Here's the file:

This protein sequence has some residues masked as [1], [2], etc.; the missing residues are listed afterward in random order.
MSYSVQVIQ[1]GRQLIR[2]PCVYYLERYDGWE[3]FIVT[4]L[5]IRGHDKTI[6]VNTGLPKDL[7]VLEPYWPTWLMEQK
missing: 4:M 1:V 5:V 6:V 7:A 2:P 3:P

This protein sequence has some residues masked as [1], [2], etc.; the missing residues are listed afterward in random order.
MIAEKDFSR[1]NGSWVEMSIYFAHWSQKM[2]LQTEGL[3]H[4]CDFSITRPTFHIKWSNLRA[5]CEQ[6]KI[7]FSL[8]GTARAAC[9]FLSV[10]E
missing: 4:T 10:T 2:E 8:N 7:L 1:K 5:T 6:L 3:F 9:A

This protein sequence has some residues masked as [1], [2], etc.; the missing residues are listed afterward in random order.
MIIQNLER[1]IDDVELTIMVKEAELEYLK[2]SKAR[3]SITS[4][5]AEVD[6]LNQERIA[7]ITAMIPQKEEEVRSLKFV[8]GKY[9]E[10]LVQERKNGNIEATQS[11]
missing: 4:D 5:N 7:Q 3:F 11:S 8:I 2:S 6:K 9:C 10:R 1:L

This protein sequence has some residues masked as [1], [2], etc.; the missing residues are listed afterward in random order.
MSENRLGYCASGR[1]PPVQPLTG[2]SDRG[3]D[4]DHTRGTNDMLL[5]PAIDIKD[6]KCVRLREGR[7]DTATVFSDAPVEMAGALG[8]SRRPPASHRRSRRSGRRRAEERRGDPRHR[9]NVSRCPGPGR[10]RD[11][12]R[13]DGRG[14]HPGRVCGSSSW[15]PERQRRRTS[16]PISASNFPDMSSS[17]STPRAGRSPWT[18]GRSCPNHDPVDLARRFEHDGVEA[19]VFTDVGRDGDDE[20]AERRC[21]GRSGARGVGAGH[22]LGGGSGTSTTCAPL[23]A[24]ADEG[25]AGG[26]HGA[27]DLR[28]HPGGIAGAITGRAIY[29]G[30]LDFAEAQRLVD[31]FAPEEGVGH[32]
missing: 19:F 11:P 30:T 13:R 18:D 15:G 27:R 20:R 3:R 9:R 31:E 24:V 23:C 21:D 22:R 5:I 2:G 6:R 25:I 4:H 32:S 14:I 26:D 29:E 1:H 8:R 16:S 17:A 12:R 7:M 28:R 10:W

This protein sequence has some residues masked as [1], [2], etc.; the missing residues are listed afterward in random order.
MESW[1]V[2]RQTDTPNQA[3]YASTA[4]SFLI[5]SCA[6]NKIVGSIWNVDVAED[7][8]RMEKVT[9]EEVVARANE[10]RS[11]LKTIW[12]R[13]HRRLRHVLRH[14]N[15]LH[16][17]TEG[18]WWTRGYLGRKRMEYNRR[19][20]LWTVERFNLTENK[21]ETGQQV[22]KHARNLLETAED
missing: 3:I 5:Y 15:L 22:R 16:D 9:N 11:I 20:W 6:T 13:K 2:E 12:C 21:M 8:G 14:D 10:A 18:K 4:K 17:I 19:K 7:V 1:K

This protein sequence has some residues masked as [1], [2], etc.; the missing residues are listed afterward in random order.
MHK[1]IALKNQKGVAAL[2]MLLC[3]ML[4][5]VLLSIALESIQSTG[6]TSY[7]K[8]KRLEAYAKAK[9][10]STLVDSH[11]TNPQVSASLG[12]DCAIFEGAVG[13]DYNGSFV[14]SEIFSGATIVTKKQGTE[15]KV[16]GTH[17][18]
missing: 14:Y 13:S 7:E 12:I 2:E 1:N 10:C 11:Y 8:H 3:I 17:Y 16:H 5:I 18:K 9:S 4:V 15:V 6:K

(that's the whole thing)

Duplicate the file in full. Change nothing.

This protein sequence has some residues masked as [1], [2], etc.; the missing residues are listed afterward in random order.
MSYSVQVIQ[1]GRQLIR[2]PCVYYLERYDGWE[3]FIVT[4]L[5]IRGHDKTI[6]VNTGLPKDL[7]VLEPYWPTWLMEQK
missing: 4:M 1:V 5:V 6:V 7:A 2:P 3:P

This protein sequence has some residues masked as [1], [2], etc.; the missing residues are listed afterward in random order.
MIAEKDFSR[1]NGSWVEMSIYFAHWSQKM[2]LQTEGL[3]H[4]CDFSITRPTFHIKWSNLRA[5]CEQ[6]KI[7]FSL[8]GTARAAC[9]FLSV[10]E
missing: 4:T 10:T 2:E 8:N 7:L 1:K 5:T 6:L 3:F 9:A

This protein sequence has some residues masked as [1], [2], etc.; the missing residues are listed afterward in random order.
MIIQNLER[1]IDDVELTIMVKEAELEYLK[2]SKAR[3]SITS[4][5]AEVD[6]LNQERIA[7]ITAMIPQKEEEVRSLKFV[8]GKY[9]E[10]LVQERKNGNIEATQS[11]
missing: 4:D 5:N 7:Q 3:F 11:S 8:I 2:S 6:K 9:C 10:R 1:L

This protein sequence has some residues masked as [1], [2], etc.; the missing residues are listed afterward in random order.
MSENRLGYCASGR[1]PPVQPLTG[2]SDRG[3]D[4]DHTRGTNDMLL[5]PAIDIKD[6]KCVRLREGR[7]DTATVFSDAPVEMAGALG[8]SRRPPASHRRSRRSGRRRAEERRGDPRHR[9]NVSRCPGPGR[10]RD[11][12]R[13]DGRG[14]HPGRVCGSSSW[15]PERQRRRTS[16]PISASNFPDMSSS[17]STPRAGRSPWT[18]GRSCPNHDPVDLARRFEHDGVEA[19]VFTDVGRDGDDE[20]AERRC[21]GRSGARGVGAGH[22]LGGGSGTSTTCAPL[23]A[24]ADEG[25]AGG[26]HGA[27]DLR[28]HPGGIAGAITGRAIY[29]G[30]LDFAEAQRLVD[31]FAPEEGVGH[32]
missing: 19:F 11:P 30:T 13:R 18:D 15:G 27:R 20:R 3:R 9:R 31:E 24:V 23:C 21:D 22:R 5:I 2:G 6:R 25:I 4:H 32:S 14:I 26:D 29:E 1:H 8:R 16:S 17:A 12:R 7:M 28:R 10:W

This protein sequence has some residues masked as [1], [2], etc.; the missing residues are listed afterward in random order.
MESW[1]V[2]RQTDTPNQA[3]YASTA[4]SFLI[5]SCA[6]NKIVGSIWNVDVAED[7][8]RMEKVT[9]EEVVARANE[10]RS[11]LKTIW[12]R[13]HRRLRHVLRH[14]N[15]LH[16][17]TEG[18]WWTRGYLGRKRMEYNRR[19][20]LWTVERFNLTENK[21]ETGQQV[22]KHARNLLETAED
missing: 3:I 5:Y 15:L 22:R 16:D 9:N 11:I 20:W 6:T 13:K 2:E 12:C 21:M 8:G 14:D 10:A 18:K 4:K 17:I 19:K 7:V 1:K

This protein sequence has some residues masked as [1], [2], etc.; the missing residues are listed afterward in random order.
MHK[1]IALKNQKGVAAL[2]MLLC[3]ML[4][5]VLLSIALESIQSTG[6]TSY[7]K[8]KRLEAYAKAK[9][10]STLVDSH[11]TNPQVSASLG[12]DCAIFEGAVG[13]DYNGSFV[14]SEIFSGATIVTKKQGTE[15]KV[16]GTH[17][18]
missing: 14:Y 13:S 7:E 12:I 2:E 1:N 10:C 11:Y 8:H 3:I 17:Y 16:H 5:I 18:K 9:S 4:V 15:V 6:K